Siemens and the University of Salford unveil new engineering degree
A Bachelor of Engineering (BEng) degree in control and automation has been launched by Siemens and the University of Salford to help meet industrial and manufacturing skills needs.
Last year, Siemens joined forces with the University of Salford and Trafford College to develop education and training programmes for school leavers to degree level. This new honours degree will help to address sector-specific skills gaps and will be available as part of the Level 6 Degree Apprenticeship standard for control/technical support engineers, or as a standalone solution for anyone with an existing appropriate level 5 engineering qualification and experience looking to upskill.
“The primary objective of creating this programme was to provide an academic roadmap for apprentices to achieve a degree as part of their apprenticeship,” says Siemens UK and Ireland apprentice scheme coordinator Jason Phin. “This was going to be funded as part of our Higher Apprenticeship framework scheme and now dovetails quite nicely into the new Level 6 Degree Apprenticeship standards where attainment of a degree is mandated and not just desired.
“The first cohort will consist of a mix of Siemens apprentices, recently graduated apprentices and other engineering staff with an interest in academic advancement in their existing qualifications. Future cohorts are anticipated to include external apprentices from the schemes we are looking to manage in the future and of course, offering this option to our external customers who regularly undertake training through our SITRAIN business who are looking to upgrade their academic status.”
The yearlong top-up degree combines a number of academic modules including embedded systems and automation and robotics, together with Siemens’ Approved PLC Programmer Certification. A competency-based certification the company operates globally, this consists of three week-long training courses that not only deal with the programming side of PLCs but also their integration in a wider automation system incorporating HMI, variable speed drive (VSD) and remote I/O over industrial networks such as PROFIBUS and PROFINET, utilising a suite of integrated software tools.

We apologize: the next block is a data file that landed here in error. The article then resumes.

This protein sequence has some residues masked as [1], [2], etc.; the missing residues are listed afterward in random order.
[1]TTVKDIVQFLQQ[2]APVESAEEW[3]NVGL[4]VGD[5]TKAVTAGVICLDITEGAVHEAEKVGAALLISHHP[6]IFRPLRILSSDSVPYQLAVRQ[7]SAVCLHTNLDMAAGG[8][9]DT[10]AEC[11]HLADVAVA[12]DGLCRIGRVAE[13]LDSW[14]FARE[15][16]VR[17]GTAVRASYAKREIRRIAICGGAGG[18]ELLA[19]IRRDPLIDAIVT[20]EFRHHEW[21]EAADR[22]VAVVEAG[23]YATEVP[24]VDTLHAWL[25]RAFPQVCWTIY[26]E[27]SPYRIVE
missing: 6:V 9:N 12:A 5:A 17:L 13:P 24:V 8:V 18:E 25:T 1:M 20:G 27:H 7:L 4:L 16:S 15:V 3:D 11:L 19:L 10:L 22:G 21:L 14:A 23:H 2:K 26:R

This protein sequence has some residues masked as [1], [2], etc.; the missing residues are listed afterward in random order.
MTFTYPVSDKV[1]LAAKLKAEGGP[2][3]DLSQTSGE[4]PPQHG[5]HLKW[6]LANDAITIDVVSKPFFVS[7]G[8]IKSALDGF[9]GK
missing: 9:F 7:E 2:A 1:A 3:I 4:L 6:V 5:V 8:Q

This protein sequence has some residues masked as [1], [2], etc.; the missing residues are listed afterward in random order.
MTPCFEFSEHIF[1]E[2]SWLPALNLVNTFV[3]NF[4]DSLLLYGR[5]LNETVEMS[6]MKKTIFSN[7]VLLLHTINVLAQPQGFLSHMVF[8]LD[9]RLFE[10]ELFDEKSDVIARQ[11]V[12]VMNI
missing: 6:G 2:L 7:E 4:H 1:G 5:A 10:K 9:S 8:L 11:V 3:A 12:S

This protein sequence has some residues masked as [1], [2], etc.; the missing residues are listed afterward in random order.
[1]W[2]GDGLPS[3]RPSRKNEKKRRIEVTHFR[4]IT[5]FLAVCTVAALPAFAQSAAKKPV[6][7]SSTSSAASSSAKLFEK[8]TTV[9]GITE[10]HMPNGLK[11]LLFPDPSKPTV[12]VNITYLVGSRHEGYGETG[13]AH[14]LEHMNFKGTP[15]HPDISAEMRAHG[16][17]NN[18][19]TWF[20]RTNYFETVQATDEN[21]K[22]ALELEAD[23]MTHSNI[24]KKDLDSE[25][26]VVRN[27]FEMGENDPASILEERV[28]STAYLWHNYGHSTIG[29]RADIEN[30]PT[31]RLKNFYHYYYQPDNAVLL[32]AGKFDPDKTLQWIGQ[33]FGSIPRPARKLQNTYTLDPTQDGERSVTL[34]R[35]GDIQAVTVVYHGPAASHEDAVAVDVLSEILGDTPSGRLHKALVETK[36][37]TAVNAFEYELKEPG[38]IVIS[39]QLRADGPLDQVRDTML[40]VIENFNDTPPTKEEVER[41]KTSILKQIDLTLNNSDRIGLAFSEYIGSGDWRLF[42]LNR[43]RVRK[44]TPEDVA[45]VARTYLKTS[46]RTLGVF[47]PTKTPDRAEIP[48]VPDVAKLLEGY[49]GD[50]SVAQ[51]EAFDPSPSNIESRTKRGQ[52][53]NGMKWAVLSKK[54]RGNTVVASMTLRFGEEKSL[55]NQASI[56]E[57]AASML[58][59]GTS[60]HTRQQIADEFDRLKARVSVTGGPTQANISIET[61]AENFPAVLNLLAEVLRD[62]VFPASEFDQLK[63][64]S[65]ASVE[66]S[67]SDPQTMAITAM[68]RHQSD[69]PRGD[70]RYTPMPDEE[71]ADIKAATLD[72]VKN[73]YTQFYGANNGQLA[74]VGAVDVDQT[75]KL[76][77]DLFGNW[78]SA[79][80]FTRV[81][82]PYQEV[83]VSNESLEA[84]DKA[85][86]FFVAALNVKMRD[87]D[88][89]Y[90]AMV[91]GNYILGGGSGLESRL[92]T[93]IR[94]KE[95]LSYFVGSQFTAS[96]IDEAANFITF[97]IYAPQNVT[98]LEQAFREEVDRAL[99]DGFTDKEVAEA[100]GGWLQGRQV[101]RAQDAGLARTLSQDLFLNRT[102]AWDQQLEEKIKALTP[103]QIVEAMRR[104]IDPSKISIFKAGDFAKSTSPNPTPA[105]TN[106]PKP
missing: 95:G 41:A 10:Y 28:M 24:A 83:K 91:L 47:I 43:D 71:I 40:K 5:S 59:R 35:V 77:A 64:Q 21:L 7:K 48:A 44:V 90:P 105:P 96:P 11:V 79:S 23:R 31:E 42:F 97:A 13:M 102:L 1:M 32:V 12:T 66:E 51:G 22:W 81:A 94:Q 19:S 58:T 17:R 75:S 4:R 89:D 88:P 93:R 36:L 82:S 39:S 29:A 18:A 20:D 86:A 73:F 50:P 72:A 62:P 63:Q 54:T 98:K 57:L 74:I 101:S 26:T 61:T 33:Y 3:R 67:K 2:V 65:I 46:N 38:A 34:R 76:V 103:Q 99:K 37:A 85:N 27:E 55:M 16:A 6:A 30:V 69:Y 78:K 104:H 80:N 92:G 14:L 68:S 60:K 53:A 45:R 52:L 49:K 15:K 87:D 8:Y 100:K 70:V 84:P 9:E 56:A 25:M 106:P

“As the impact of digitisation continues to shape the UK’s industrial future, it is crucial we have the skills to support it. For this reason, we wanted to ensure this degree was not just purely an academic solution we would endorse, but that it would offer the practical skills required by the engineers of tomorrow,” notes Phin.
“The ability to put on a CV that you can program a Siemens PLC is one thing, but to have your competency also benchmarked by the manufacturer is a demonstration of due diligence,” he continues. “Across the world, Siemens has a very large presence in automation systems. This gives confidence to employers that the right skills training have not only been undertaken, but also measured.”
The first cohort will enrol on the degree programme this coming September.
“We’re looking for a minimum cohort of 10 this year, but to guarantee future feasibility we would be looking at a cohort number of at least 20,” Phin says. “This is by no means a maximum. As both the Siemens PLC training and University of Salford modules are block release, numbers will determine the repeatability of modules delivered during that academic year.”